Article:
For our 12th wedding anniversary last November, we spent three weeks in the Seychelles. When we talk about our trip to the Seychelles, most people’s first question is, “Where are the Seychelles?” The Seychelles, officially known as the Republic of Seychelles or more commonly Seychelles, is its own country. It consists of 115 islands that lie in the Indian Ocean, 932 miles east of Kenya, in Africa. If you know where Madagascar is, head north and a little bit east, and you’ll find the Seychelles.
Since few people we know had any idea of where the Seychelles are, it wasn’t totally surprising that we didn’t run into many Americans while we were there. Did I say “many”? I meant “any.” In fact, at the Visitor Bureau on one of the islands, the woman working there just could not believe we were Americans visiting “for fun”; she was convinced we must be in working for the US government in some shape or form and stationed in Dubai, which is a common stopover on the way to the Seychelles from the US.
So your next question might be, what made us think to go there? It took several ingredients. For starters, any remote island beach destination sounds pretty great to us. More specifically though, it was due to the fact that as a boy, Elliott had a stamp collection, and in it he had a few stamps from the Seychelles. They really stood out to him, and ever since then, he’d wanted to go. There was also the fact that we knew Kate Middleton and Prince William had honeymooned there; and if it was good enough for royalty, we were thinking it was pretty special! (For those of you who are interested in this type of thing, it turns out other celebrities have been drawn as well, such as George and Amal Clooney, and Brad Pitt and Angelina Jolie.) All of this wasn’t quite enough though, for as you can imagine, remote islands that draw celebrities can be very expensive to reach. Finally, after years of telling Elliott his dream might very well never happen, the missing ingredient came along – a super-discounted airfare.
The Seychelles are mostly known for their stunning beaches. I normally like to be surprised, but I did peek at a few photos of beaches on the Seychelles before we went, and I was immediately super excited. We’ve been fortunate enough to lie on many a-gorgeous beach, but these appeared top-notch in my opinion! So what makes them more beautiful than a beach, on, say, St. Thomas? The islands in the Seychelles are either granitic (made of granite) or coralline (made of coral). We visited three of the granitic islands: Mahe, Praslin, and La Digue. And since these islands are all made of granite, it’s not unusual for the beaches to be edged by enormous, pinkish granite boulders. To me, they *are* the beauty.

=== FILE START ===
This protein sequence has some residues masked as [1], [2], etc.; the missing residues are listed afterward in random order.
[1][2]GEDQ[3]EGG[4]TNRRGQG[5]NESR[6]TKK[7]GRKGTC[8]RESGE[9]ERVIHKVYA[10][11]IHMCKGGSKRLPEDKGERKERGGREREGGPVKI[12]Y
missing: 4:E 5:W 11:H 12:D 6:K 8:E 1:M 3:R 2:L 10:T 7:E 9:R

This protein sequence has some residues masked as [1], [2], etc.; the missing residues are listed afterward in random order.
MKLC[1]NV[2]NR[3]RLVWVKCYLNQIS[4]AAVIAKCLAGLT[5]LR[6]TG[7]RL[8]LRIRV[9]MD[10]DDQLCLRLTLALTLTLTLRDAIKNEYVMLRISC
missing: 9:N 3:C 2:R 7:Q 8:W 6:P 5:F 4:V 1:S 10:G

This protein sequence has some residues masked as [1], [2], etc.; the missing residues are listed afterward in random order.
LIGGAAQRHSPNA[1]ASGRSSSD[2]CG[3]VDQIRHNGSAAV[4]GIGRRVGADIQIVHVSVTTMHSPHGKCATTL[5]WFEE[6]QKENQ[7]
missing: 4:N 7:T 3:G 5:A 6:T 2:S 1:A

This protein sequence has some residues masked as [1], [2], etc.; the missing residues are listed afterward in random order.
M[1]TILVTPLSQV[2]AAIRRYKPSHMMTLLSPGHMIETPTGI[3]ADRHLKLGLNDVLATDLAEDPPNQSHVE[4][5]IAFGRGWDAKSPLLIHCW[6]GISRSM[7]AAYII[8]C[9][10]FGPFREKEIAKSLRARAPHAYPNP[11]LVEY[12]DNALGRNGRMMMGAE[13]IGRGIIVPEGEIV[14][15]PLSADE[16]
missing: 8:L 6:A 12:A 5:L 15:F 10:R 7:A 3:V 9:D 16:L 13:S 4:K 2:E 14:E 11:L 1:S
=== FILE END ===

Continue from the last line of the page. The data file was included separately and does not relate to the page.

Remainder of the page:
As we traversed the islands we went from big to small. We started on Mahe, where it sometimes took hours on the bus to get to a destination. We then went to Praslin, where an hour bus ride gets you anywhere you want to go. We ended on La Digue, where there are no private vehicles, the most-used form of transport is bicycle, and if you’re hardy, you can walk just about anywhere you want to go. We spent most of our time in the Seychelles relaxing on her beaches, so now I’d like to simply share their splendor with you, our readers. Since we have so many gorgeous photos, in today’s post we’ll just cover the beaches of Mahe and Praslin. Take a look, and be sure to check out our next post, which will showcase beach photos for La Digue. If you’re a beach and nature lover, perhaps you’ll want to add Seychelles to your own bucket list.
Bel Ombre – We walked to this beach on our first day on the Seychelles. We didn’t have much time as it was already late afternoon, and it wasn’t a fabulous beach at all by Seychelles standards. But we loved it, and I had a blast swimming, and Elliott loved all the bats that came at dusk.
Beau Vallon – Famous Beau Vallon Bay, on the northwest coast of the island, has the major hotels and restaurants on the island. We whiled away the better part of a day here.
Sunset Beach – A gorgeous beach beyond Beau Vallon that we could walk to; ironically, we couldn’t see the sun set through the clouds!
Port Launay Marine National Park – Lovely, horseshoe shaped arc with white sand and calm waters, known for its protected status and excellent snorkeling.
Anse Major – We had to hike to this beach, but that’s what made it extra special. As if the hike itself wasn’t rewarding enough… there was a secluded beach at the end! And there was plenty of great snorkeling too.
Takamaka Beach – Stunning, picturesque beach with beautiful golden sand and impressive palm trees, as well as the Takamaka trees that give the beach its name.